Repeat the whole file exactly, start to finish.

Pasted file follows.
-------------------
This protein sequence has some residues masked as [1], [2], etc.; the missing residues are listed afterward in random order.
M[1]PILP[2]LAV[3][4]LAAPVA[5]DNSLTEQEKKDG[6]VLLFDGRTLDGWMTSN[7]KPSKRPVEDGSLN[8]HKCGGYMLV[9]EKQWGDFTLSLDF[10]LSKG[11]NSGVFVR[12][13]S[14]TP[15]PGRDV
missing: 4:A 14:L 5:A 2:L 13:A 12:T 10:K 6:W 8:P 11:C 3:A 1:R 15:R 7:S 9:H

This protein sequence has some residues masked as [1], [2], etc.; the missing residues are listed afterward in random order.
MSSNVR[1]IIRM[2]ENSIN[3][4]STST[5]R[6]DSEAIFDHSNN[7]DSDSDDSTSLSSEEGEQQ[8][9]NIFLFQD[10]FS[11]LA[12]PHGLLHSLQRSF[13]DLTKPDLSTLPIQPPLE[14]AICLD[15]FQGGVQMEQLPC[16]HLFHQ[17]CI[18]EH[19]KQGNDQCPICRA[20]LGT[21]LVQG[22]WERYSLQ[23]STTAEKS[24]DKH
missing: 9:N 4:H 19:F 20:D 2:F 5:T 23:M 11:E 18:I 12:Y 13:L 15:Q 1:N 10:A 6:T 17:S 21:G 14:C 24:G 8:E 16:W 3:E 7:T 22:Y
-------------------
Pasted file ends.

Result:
This protein sequence has some residues masked as [1], [2], etc.; the missing residues are listed afterward in random order.
M[1]PILP[2]LAV[3][4]LAAPVA[5]DNSLTEQEKKDG[6]VLLFDGRTLDGWMTSN[7]KPSKRPVEDGSLN[8]HKCGGYMLV[9]EKQWGDFTLSLDF[10]LSKG[11]NSGVFVR[12][13]S[14]TP[15]PGRDV
missing: 4:A 14:L 5:A 2:L 13:A 12:T 10:K 6:W 8:P 11:C 3:A 1:R 15:R 7:S 9:H

This protein sequence has some residues masked as [1], [2], etc.; the missing residues are listed afterward in random order.
MSSNVR[1]IIRM[2]ENSIN[3][4]STST[5]R[6]DSEAIFDHSNN[7]DSDSDDSTSLSSEEGEQQ[8][9]NIFLFQD[10]FS[11]LA[12]PHGLLHSLQRSF[13]DLTKPDLSTLPIQPPLE[14]AICLD[15]FQGGVQMEQLPC[16]HLFHQ[17]CI[18]EH[19]KQGNDQCPICRA[20]LGT[21]LVQG[22]WERYSLQ[23]STTAEKS[24]DKH
missing: 9:N 4:H 19:F 20:D 2:F 5:T 23:M 11:E 18:I 12:Y 13:L 15:Q 1:N 10:A 6:T 17:S 21:G 14:C 24:G 8:E 16:W 3:E 7:T 22:Y